Data-Pop promotes data literacy. It begins with discussing what it means.
Definition is a critical instance. Em is not satisfied with “the ability to use data,” since concerns about use of data gathered without consent have no place in the definition.
Workshops. They include work on concepts and tools. They also go into technical skills and programming languages such as R and Python. They also provide a historical overview of data, what has it done for development and democracy, political economics and ethics of challenges. “People come out willing and capable to shape the future, question existing power dynamics.“
Is “data” problematic?
Stephen: it can be a nebulous concept. Today low math skills are socially acceptable.
“We work outside official statistical offices.” Official statistics are a subset of all data available. National offices have a part on the origin of statistics about 2 centuries ago, concepts and methods share a relationship with policy.
There is structured as well as unstructured data.
Then there are the “breadcrumbs,” our passive digital footprint. All we do on the web, and what some people map over digital imagery.
Information is no longer exclusive to governments, in neither its production nor its use.
We know a lot more about society. It opens horizons and pitfalls.
Real applications of interconnected datasets
Ebola in West Africa. Cell phone data in hands of researchers and respondents. They are able to prioritize and anticipate. There were also detractors about making such a vast amount of data so available.
At first data was accessible. For starters nobody had made a clear case on how cell phone data could help while outweighing its cons.
Today benefits are clear, and the question is about the next time, which discussions to have, which data to share with whom.
OpAl (Open Algorithm). The next generation of access and processing systems. If methods are open and are the only way to access data, insight would be public while private information remains private. A platform where everyone sends queries. It implies a nonparallel level of collaboration, in technical (standards) and political aspects. But it has great potential.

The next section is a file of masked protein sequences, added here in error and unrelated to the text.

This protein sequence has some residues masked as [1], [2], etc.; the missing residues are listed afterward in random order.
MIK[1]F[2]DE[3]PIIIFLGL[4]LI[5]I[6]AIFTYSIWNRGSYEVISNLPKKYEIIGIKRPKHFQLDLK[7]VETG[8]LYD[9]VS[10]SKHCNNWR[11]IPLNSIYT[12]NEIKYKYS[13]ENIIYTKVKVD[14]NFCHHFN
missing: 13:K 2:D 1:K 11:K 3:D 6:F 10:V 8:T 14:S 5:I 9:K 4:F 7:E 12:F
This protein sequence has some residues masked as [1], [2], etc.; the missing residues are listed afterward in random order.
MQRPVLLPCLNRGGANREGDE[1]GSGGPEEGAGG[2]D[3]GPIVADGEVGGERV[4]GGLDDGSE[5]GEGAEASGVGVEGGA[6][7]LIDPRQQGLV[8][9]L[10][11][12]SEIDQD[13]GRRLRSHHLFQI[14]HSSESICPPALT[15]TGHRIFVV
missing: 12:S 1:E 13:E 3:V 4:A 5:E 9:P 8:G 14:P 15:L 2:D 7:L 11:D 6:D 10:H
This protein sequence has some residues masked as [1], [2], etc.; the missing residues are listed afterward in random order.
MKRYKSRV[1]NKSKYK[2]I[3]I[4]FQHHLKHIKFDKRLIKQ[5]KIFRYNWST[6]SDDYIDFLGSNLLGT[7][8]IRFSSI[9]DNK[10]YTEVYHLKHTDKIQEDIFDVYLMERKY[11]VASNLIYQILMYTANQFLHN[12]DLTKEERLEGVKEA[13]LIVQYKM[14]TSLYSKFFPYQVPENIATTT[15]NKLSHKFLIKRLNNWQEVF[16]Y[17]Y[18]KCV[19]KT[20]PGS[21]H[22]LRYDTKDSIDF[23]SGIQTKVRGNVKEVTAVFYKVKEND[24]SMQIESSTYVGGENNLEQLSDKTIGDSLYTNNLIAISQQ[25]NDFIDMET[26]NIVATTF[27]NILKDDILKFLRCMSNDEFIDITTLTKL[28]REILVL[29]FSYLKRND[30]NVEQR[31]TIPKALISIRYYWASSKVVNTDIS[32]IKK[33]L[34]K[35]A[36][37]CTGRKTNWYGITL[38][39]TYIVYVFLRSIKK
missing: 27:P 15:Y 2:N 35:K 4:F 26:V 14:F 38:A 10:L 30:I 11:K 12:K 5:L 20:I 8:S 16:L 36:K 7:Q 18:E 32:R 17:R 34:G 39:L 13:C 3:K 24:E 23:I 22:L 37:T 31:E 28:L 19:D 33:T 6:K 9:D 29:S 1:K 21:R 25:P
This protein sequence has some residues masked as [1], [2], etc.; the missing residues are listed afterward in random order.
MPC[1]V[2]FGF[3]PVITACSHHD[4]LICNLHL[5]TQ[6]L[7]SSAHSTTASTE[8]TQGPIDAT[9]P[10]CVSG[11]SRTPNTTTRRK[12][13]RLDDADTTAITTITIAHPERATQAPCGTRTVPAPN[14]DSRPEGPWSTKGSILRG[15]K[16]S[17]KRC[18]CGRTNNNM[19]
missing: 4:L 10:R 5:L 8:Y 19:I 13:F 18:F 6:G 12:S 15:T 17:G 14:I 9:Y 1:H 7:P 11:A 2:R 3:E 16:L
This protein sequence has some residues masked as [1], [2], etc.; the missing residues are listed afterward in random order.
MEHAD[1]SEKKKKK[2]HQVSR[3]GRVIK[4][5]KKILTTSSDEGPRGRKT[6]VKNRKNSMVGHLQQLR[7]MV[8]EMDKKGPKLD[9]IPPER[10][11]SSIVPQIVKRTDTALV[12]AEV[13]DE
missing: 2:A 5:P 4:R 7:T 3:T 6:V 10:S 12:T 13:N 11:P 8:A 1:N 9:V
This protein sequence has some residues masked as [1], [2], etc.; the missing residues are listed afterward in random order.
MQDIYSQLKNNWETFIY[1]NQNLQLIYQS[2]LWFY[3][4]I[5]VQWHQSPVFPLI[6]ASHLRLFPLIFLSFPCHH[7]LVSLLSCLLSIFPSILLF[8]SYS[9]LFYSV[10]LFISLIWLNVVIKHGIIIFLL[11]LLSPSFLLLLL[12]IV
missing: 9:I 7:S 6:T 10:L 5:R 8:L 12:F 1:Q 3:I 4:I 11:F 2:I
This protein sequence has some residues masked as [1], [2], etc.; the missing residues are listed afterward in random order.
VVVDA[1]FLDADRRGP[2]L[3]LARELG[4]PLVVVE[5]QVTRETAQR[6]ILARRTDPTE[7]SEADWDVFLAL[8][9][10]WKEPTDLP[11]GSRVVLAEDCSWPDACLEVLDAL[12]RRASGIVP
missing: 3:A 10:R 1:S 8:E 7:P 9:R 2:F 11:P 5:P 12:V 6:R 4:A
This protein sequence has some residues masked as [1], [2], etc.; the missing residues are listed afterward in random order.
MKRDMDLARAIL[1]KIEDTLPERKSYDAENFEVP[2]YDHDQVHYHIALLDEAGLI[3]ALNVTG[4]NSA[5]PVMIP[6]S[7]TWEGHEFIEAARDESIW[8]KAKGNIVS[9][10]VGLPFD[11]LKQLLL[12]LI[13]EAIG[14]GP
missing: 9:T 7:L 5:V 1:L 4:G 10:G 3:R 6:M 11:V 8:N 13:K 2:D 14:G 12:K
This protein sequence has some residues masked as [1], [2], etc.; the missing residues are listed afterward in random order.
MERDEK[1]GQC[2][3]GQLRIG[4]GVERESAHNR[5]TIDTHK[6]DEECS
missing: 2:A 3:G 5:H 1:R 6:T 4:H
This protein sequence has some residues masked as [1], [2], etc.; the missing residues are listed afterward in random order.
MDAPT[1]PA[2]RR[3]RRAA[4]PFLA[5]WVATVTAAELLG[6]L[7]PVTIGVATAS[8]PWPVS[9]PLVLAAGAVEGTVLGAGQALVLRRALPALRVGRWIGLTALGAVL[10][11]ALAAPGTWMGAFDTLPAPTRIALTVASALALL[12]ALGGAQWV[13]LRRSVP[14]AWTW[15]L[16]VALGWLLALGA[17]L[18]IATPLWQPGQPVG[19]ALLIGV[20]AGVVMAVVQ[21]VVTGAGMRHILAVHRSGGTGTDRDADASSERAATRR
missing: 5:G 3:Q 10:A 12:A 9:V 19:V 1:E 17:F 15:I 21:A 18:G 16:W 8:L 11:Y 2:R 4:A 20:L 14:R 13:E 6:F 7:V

Is anyone funding something close to OpAl?
“What is the future of funding in the humanitarian and development field?“
New actors and models are growing at various rates.
Data initiative still receive most funds from traditional donors, governments and organizations.
Data-Pop gets funds from the French Development Agency, Hewlett Foundation (capacity building), World Bank.
Em still looks for new funding streams and sources, as new possibilities arise.
Em left the UN.
UN does not care about innovative people
“UN works under the assumption that all governments are always well intended.” In reality there are cultures and forces shaping activity.
Development at the UN considers nations as clients, which for Em is problematic.
What it all will look like in 5 years
The future of the development space. What is and is not desirable?
Em hopes Data-Pop is still around, with stronger partnerships.
Some constraints will cease, “hopefully.“
Larger role, influence of academic partners.
Wider data spaces for governments, especially for developing ones. “A systemic evolution.“
Participation of the private sector on an actual ecosystem.
Better ownership. Who owns it, and who will own the data? Who should?
Users need to have “a better say.” Not one sole controller.
Biggest disruption ever as of May, 2016
From implications to applications (more active role on the genesis and nature).
Empowerment. Back to the data literacy problem.
How the deployment of resources impacts actors. Has data improved democracy? “No“
Data has promoted discussions about specific topics. Hopefully some institutional positions will receive a challenge.
How data for development organizations collaborate, lead
6, 7 members. Data-Pop in the middle.
“A mix of opportunistic and strategic considerations.“
Focus on local activities and ecosystems. Bogotá, Senegal, Dakar, Mexico. “We try to see what really matters to them.“
Topics tend to rhyme: poverty, inequality, conflict, stability, social cohesion, climate, urban dynamics.
Then they assess the extent of the effect they can have, with what they have developed so far. Advances are firm, if small.
New York is the capital of data collaboration. Consensus is a basic stone and a success considering the diversity of agendas.
Data standard ops?
“The organization is fairly young, even if members are not.“
“We are not at a stage where what we are producing is a standard.“
Data literacy professional training workshops have the potential to gain wide adoption.
OpAl also has possibilities to become a reference.
Current on-the-ground work could evolve common methodologies.
Em’s favorite bits
“Our internal network.” Conversations, references.
International community partners. Urban Dynamics.
Slack, there are some channels, including a links group.
Em is a political cartoonist. “It was supposed to be an unrelated activity.“
Data Visualization. “Where data meets art.” “Big Data is the blending of disciplines.” LCD Soundsystem’s James Murphy made a song using U.S. Open sounds.
Please share, participate and leave feedback below!
If you have any feedback you’d like to share for me or Emmanuel, please leave your thoughts in the comment section below! I read all of them and will definitely take part in the conversation.